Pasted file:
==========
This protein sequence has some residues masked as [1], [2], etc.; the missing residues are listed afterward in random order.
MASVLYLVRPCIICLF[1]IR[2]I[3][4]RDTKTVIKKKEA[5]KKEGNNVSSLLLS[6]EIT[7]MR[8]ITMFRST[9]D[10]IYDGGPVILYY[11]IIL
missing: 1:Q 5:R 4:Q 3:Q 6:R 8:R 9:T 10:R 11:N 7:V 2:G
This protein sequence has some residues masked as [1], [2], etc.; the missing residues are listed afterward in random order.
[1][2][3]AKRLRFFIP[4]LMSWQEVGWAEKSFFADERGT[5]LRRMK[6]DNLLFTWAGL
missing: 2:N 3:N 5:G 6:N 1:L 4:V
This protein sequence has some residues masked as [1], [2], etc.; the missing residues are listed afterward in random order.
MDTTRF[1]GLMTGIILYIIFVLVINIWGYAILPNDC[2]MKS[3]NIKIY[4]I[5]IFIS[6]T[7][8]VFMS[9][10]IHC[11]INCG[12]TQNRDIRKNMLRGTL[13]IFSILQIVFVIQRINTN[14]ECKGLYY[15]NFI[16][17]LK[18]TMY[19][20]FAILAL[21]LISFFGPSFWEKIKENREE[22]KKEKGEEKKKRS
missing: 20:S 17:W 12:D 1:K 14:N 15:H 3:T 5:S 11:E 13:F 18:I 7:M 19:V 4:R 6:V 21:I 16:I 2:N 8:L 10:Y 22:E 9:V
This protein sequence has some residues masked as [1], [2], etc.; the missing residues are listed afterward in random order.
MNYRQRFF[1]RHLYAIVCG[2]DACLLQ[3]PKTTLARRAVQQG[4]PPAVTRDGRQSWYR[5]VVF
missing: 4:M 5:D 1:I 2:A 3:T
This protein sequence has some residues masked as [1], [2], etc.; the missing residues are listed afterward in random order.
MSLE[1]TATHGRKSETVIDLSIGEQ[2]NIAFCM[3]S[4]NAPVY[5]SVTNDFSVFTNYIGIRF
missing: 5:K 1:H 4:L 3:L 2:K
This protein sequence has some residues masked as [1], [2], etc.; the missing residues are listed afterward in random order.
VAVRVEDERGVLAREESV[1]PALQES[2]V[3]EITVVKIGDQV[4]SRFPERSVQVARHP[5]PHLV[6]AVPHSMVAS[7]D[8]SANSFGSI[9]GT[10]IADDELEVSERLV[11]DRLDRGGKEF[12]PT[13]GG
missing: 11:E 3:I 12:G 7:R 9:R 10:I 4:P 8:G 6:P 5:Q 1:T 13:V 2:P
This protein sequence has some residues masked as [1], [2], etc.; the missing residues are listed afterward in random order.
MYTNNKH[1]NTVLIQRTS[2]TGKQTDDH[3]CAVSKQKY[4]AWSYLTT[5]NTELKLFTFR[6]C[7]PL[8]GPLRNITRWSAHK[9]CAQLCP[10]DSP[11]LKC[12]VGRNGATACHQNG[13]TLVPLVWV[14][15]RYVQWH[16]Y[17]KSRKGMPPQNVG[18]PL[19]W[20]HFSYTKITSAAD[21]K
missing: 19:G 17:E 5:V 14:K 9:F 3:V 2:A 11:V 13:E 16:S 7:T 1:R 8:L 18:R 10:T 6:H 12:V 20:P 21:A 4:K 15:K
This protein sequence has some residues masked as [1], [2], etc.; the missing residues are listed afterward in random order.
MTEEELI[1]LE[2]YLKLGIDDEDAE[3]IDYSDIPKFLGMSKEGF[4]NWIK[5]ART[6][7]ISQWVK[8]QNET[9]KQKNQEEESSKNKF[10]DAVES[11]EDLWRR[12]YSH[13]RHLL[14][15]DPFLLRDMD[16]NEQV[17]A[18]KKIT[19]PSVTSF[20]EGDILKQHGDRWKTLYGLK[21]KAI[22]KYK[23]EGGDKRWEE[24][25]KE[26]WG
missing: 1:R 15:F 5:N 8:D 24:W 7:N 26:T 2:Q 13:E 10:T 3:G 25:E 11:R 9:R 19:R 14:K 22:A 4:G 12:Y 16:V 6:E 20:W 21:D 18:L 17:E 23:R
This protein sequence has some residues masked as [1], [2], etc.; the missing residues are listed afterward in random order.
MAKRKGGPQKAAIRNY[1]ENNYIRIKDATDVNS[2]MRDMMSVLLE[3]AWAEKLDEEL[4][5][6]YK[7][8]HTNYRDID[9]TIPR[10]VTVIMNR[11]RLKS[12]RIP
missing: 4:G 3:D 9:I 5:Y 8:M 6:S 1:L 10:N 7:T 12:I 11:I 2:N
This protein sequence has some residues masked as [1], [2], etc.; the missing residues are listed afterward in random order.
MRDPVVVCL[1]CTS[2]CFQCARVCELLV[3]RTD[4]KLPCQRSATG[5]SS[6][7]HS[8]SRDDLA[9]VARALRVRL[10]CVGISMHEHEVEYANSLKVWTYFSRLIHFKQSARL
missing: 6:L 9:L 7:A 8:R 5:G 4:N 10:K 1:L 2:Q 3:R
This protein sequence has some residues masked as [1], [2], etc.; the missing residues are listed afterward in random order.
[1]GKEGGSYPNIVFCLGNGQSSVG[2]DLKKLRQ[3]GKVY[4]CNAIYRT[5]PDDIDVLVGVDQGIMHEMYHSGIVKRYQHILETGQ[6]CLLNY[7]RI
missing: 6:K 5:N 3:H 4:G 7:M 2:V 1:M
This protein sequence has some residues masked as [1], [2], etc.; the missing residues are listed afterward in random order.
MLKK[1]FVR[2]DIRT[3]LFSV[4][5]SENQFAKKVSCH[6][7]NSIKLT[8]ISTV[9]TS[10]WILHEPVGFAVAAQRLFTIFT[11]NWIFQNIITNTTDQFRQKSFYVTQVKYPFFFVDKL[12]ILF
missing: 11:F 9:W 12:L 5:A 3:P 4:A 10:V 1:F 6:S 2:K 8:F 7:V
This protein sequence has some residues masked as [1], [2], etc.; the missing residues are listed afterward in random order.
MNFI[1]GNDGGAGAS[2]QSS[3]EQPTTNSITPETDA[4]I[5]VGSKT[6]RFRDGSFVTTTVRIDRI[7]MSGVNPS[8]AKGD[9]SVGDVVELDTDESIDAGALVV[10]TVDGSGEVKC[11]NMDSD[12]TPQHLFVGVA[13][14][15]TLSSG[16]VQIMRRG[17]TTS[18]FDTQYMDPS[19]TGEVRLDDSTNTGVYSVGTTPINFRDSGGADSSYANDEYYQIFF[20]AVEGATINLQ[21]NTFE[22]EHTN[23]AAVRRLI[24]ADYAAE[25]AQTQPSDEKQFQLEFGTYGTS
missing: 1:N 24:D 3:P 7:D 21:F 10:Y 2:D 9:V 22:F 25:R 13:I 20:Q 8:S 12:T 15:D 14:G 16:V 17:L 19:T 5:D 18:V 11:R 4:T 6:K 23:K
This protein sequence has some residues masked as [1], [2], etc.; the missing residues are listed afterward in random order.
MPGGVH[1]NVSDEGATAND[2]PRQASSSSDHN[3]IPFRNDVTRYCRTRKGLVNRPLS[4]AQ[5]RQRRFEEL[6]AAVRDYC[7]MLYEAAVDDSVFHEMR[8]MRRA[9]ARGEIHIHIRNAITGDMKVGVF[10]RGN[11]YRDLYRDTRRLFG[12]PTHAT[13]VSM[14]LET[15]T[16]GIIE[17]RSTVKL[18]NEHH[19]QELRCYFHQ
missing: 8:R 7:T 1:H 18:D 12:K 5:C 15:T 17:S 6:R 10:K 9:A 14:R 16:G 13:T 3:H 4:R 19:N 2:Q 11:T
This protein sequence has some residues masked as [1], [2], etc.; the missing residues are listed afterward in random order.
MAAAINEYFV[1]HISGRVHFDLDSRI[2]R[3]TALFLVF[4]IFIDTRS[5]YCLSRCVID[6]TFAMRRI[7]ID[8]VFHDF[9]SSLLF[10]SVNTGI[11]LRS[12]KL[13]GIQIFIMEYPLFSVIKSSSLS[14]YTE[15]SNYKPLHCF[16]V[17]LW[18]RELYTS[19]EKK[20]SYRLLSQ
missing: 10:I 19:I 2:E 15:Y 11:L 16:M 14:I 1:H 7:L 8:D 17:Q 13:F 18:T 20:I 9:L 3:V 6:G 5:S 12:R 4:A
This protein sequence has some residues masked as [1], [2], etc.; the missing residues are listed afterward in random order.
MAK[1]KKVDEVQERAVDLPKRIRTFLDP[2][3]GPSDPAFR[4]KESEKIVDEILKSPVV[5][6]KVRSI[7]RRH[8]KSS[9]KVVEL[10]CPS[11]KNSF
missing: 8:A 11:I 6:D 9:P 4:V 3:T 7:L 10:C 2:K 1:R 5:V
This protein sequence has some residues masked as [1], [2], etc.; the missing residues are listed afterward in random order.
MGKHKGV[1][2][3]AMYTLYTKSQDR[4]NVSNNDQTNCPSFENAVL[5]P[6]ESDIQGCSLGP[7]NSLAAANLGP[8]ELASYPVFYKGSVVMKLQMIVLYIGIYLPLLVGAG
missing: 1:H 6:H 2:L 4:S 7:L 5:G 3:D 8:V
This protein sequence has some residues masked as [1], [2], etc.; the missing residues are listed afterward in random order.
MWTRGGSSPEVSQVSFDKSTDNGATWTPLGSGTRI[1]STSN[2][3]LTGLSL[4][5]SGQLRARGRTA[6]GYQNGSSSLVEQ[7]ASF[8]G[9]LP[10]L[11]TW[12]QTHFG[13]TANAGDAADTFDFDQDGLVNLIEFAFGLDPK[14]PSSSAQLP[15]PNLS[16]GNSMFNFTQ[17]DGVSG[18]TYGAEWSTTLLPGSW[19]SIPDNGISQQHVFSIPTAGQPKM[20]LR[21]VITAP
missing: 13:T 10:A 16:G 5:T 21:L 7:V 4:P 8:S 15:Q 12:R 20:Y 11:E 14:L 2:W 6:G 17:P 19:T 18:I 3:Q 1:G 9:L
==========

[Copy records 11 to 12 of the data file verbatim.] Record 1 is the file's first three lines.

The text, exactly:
This protein sequence has some residues masked as [1], [2], etc.; the missing residues are listed afterward in random order.
[1]GKEGGSYPNIVFCLGNGQSSVG[2]DLKKLRQ[3]GKVY[4]CNAIYRT[5]PDDIDVLVGVDQGIMHEMYHSGIVKRYQHILETGQ[6]CLLNY[7]RI
missing: 6:K 5:N 3:H 4:G 7:M 2:V 1:M
This protein sequence has some residues masked as [1], [2], etc.; the missing residues are listed afterward in random order.
MLKK[1]FVR[2]DIRT[3]LFSV[4][5]SENQFAKKVSCH[6][7]NSIKLT[8]ISTV[9]TS[10]WILHEPVGFAVAAQRLFTIFT[11]NWIFQNIITNTTDQFRQKSFYVTQVKYPFFFVDKL[12]ILF
missing: 11:F 9:W 12:L 5:A 3:P 4:A 10:V 1:F 6:S 2:K 8:F 7:V